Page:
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Thread: How fast should you go when covering an area?

  1. #1
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    How fast should you go when covering an area?

    The idea for this question came from the "who don't you like to fish with" thread.......

    Say your fishing an area and want to cover it thoroughly...just how fast should you go?

    .7 MPH on the GPS? (I try to notice what our drift speed is on the GPS)

    Slow enough that you can work a Phantom or similar twitch bait slowly all the way back to the boat?

    I know it's a loaded question but "some rules of thumb" would be helpful.

  2. #2
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    RE: How fast should you go when covering an area?

    >The idea for this question came from the "who don't you
    >like to fish with" thread.......
    >
    >Say your fishing an area and want to cover it
    >thoroughly...just how fast should you go?
    >
    >.7 MPH on the GPS? (I try to notice what our drift speed is on
    >the GPS)
    >
    >Slow enough that you can work a Phantom or similar twitch bait
    >slowly all the way back to the boat?
    >
    >I know it's a loaded question but "some rules of
    >thumb" would be helpful.

    depends on the complexity of the area ... and conditions at the time. all areas are different. it's a 3-dimensional jig-saw puzzle that changes all the time.

    the guy in the back of the boat who isn't paying attention to the shape and complexity of the spot or isn't asking about it is one of the guys i hate fishing with ...

    make sense?

    edit: ... excellent question to ponder!

  3. #3
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    RE: How fast should you go when covering an area?

    That is a very good answer Jon!

  4. #4
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    RE: How fast should you go when covering an area?

    .
    >
    >depends on the complexity of the area ... and conditions at
    >the time. all areas are different. it's a 3-dimensional
    >jig-saw puzzle that changes all the time.
    >


    Let's say it's a 75 yard long 6 feet deep flat inside a bay with solid cabbage and the entire area holds fish. Wind blows the entire flat the same and you've boated fish across the entire area over the years.

    I know a guy that would take three cast horizontally across the flat and be ready to move.

  5. #5
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    RE: How fast should you go when covering an area?

    >.
    >>
    >>depends on the complexity of the area ... and conditions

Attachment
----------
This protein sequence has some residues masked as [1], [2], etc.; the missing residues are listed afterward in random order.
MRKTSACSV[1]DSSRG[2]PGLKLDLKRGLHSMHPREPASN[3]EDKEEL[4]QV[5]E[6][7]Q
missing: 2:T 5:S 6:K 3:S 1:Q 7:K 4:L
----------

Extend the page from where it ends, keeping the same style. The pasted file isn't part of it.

>at
    >>the time. all areas are different. it's a 3-dimensional
    >>jig-saw puzzle that changes all the time.
    >>
    >
    >
    >Let's say it's a 75 yard long 6 feet deep flat inside a bay
    >with solid cabbage and the entire area holds fish. Wind blows
    >the entire flat the same and you've boated fish across the
    >entire area over the years.
    >
    >I know a guy that would take three cast horizontally across
    >the flat and be ready to move.

    sounds like a nice campground ...


  6. #6
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    RE: How fast should you go when covering an area?

    >>.
    >>>
    >>>depends on the complexity of the area ... and
    >conditions
    >>at
    >>>the time. all areas are different. it's a
    >3-dimensional
    >>>jig-saw puzzle that changes all the time.
    >>>
    >>
    >>
    >>Let's say it's a 75 yard long 6 feet deep flat inside a
    >bay
    >>with solid cabbage and the entire area holds fish. Wind
    >blows
    >>the entire flat the same and you've boated fish across
    >the
    >>entire area over the years.
    >>
    >>I know a guy that would take three cast horizontally
    >across
    >>the flat and be ready to move.
    >
    >sounds like a nice campground ...


    lol....nice sled...thanks

  7. #7
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    RE: How fast should you go when covering an area?

    It all reverts back to the theory of strike zone that In'Fisherman talked about decades ago.

    It changes with conditions. If the fish's strike zone is twenty yards, which I'm sure it can be in clear unpressured Canadian water, or 20" which I've seen on dark pressured water, you need to put a lure in the strike zone to get bit.

    As the weather changes the strike zone changes and you need to be able to control the boat to be able to cover the water and work the lures well enough to provoke a strike.